Raquel Regalado appears ready to enter the race to unseat Miami-Dade Mayor Carlos Gimenez.
Last week she revealed an alliance with billionaire Norman Braman in a court fight against the Gimenez-backed SkyRise Miami observation tower. Now the school board member is brandishing an internal poll she says gives her confidence she can unseat Gimenez in 2016.
Braman paid for the poll, conducted in late January by Coconut Grove firm Bendixen & Amandi. In reviewing selected bits of numbers with The Miami Herald, the daughter of Miami Mayor Tomas Regalado, sounds like a candidate in waiting.
“I think I have a good chance,” Raquel Regalado said. “They’re not bad numbers. I think I have a very good chance.”
The poll summary puts Gimenez ahead with 30 percent of the vote, to Regalado’s 24 percent. County Commissioner Xavier Suarez, the only other candidate to say he’s seriously considering a mayoral run, took 15 percent. That left 31 percent undecided.
Regalado did not share any of the poll’s raw data, and provided only 36 pages of a presentation prepared by Bendixen & Amandi that is at least 64 pages long.
But the poll excerpts, and Regalado’s take on them, offer a look at how the 40-year-old sees a path to victory for an incumbent mayor who has fared well in public polls and is expected to raise upwards of $5 million for his reelection campaign.
Last summer, in a poll commissioned by Herald, Bendixen & Amandi produced encouraging results for Gimenez. He had a 53 percent approval rating, with 30 percent scoring his performance as mayor “mediocre” or “poor.” That was in the midst of a bruising budget battle that ultimately ended with almost none of the cuts Gimenez had initially proposed.
The mayor’s first fund-raising report may come out as early as Tuesday, and his camp is predicting a number well above $300,000. The hope is to send an early signal to would-be challengers and their financial backers that Gimenez is going to be too well-funded to beat. The Gimenez camp was talking about conducting a poll, but that was scratched as premature, according to a source close to the mayor.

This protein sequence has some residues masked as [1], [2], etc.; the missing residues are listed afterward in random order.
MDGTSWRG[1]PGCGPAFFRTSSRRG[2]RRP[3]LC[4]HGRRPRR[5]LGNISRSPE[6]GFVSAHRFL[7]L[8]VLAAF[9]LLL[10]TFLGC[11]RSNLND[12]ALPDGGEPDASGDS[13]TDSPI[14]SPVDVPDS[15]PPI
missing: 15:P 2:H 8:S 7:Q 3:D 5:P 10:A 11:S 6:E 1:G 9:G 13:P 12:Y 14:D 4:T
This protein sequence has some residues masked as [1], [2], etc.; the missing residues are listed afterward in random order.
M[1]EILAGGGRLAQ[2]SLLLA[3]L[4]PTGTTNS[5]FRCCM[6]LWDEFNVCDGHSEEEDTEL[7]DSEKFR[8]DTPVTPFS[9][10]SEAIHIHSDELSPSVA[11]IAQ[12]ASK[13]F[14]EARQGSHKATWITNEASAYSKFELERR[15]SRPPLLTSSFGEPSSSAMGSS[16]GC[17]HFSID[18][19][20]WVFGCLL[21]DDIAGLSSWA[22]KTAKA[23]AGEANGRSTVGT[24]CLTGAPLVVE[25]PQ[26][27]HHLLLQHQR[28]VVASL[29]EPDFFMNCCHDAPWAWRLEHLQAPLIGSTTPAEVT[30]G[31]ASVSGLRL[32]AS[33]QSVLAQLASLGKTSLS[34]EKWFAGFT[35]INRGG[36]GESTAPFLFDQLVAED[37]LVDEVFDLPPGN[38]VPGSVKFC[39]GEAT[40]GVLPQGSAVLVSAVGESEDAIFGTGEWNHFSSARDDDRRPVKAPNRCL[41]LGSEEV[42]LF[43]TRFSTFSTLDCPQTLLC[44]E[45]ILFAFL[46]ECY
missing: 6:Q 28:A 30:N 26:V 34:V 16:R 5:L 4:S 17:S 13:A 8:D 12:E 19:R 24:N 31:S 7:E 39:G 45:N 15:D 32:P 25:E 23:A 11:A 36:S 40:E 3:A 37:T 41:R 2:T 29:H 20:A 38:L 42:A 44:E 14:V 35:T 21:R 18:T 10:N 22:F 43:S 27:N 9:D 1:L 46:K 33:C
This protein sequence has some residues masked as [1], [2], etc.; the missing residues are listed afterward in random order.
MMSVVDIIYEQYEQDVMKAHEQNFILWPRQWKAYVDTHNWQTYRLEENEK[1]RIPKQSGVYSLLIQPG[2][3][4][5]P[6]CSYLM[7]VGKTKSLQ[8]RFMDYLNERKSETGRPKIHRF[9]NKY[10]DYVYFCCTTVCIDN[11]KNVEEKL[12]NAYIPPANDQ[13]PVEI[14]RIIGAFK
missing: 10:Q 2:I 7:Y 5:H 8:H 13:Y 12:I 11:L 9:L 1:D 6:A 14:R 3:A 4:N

The Bendixen & Amandi poll of 600 people was limited to those likely to vote in the August 2016 primary – an election could decide the mayoral race. If a candidate can win 50 percent of the vote outright, the election is over. If not, the top two vote getters head for a run-off on Election Day in November.
Gimenez and Regalado are both Republicans, and Suarez is an independent. County offices are non-partisan, and the August primary is open to all candidates.
The poll shows Regalado with 34 percent of the Hispanic vote, compared to 26 percent for Gimenez and 18 percent for Suarez. But Gimenez dominates in the other ethnic categories, taking 30 percent of the black vote (Regalado gets 10 percent and Suarez 12 percent) and 43 percent of the “white anglo” vote (compared to 8 percent for Regalado and 10 percent for Suarez.)
Regalado, a Spanish-language radio host, sees the numbers reflecting the core of her strategy: run up the score among Hispanic voters, then chip away at Gimenez’s decent showing with black voters and his popularity with anglo voters. It’s the same strategy Gimenez’s last two opponents – then-Hialeah Mayor Julio Robaina in 2011 and then-County Commission Chairman Joe Martinez in 2012—failed to execute.
But Regalado is counting on five years in office providing enough chinks in the Gimenez armor to give her an opening.
In the ethnic breakdown, the black vote is the most up for grabs, with 48 percent undecided. That voting bloc also a top priority for Gimenez’s political team. He’s taken high-profile roles in promoting a jobs program targeting black neighborhoods and announcing the relaunch of the Liberty Square housing complex in the heart of one of Miami’s most crime-ridden black neighborhoods.
The poll was conducted between Jan. 26 and Jan. 29. The ethnic mix was 58 percent Hispanic, and 20 percent each for white-anglo and black respondents.
Regalado said the poll did not ask voters about two of her vulnerabilities: the lack of management experience, and losing her home to foreclosure in 2014, which she blamed on mounting therapy expenses for a daughter with autism.
When the poll asked Gimenez supporters why they liked him, 54 percent cited a good job done as mayor. Supporters of Regalado cited her work on the school board, and the desire for “fresh ideas.”
“The poll is consistent with the concerns that I’ve heard from Miami-Dade County residents and the desire for a change in leadership,” Regalado said in a statement Friday morning.